Tile drains should he laid at the bottom of the excavation to carry off surplus water if the ground shows the slightest sign of heaviness or waterlogging.
Over the drains should come a 6 in. layer of coarse rubble, and on top of this a layer of grass turves laid grass side down. On this the prepared compost is filled in.
The prepared border must be allowed to settle for some days before planting the tree.
The best time to plant a Peach tree is in early Autumn.
The Peach starts early into growth in spring, and late planting will delay root-action and check growth in the first year.
When planting, a wide shallow hole should be taken out and the roots spread out to their fullest extent, all broken and bruised roots being pruned off before the tree is planted.
Deep planting a peach tree is a serious mistake, and in heavy ground might ruin the tree - it is sufficient to place two or three inches of good soil over the topmost roots.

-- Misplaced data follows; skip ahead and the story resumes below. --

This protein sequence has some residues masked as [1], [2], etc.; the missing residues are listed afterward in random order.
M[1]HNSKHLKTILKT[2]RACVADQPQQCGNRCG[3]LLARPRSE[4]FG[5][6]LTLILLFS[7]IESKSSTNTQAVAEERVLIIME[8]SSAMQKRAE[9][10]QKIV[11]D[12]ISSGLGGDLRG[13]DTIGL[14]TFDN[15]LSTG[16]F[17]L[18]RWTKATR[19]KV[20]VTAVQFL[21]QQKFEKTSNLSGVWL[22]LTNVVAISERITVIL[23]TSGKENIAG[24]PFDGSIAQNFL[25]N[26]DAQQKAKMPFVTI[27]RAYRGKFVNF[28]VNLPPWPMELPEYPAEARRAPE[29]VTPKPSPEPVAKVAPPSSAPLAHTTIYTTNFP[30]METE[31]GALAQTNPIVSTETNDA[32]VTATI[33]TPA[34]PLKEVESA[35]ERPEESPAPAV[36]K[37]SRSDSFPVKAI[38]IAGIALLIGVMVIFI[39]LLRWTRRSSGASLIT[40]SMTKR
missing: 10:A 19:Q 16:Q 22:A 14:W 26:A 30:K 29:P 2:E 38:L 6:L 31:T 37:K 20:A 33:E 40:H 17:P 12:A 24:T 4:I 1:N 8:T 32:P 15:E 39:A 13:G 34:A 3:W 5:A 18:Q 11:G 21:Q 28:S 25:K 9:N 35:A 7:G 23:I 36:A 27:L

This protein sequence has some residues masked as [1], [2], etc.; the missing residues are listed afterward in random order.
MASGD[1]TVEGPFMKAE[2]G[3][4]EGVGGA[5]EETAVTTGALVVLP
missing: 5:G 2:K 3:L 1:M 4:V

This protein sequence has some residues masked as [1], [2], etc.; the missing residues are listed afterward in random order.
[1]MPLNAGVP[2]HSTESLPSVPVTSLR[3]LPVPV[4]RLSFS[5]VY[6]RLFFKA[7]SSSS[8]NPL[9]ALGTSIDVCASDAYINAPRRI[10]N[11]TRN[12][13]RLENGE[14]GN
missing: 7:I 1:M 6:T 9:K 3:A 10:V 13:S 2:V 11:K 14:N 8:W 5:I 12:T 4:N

As each tier of roots of the peach tree is covered with soil it should be rammed tightly round and among them. The tree stem must not be pressed close against the wall at planting.
Well formed peach trees will need no pruning at planting, except to cut off any shoots accidentally broken in transit or during planting.
Pruning is best left until the buds are beginning to grow in early spring, and the method of pruning then adopted will depend upon the age and form of tree.
Usually at the first pruning it is sufficient to cut back to two or three buds all crowded and obviously misplaced young side growths, and to shorten each young leading or extension shoot at the end of a main branch by about one-third its length—or if weak by one-half.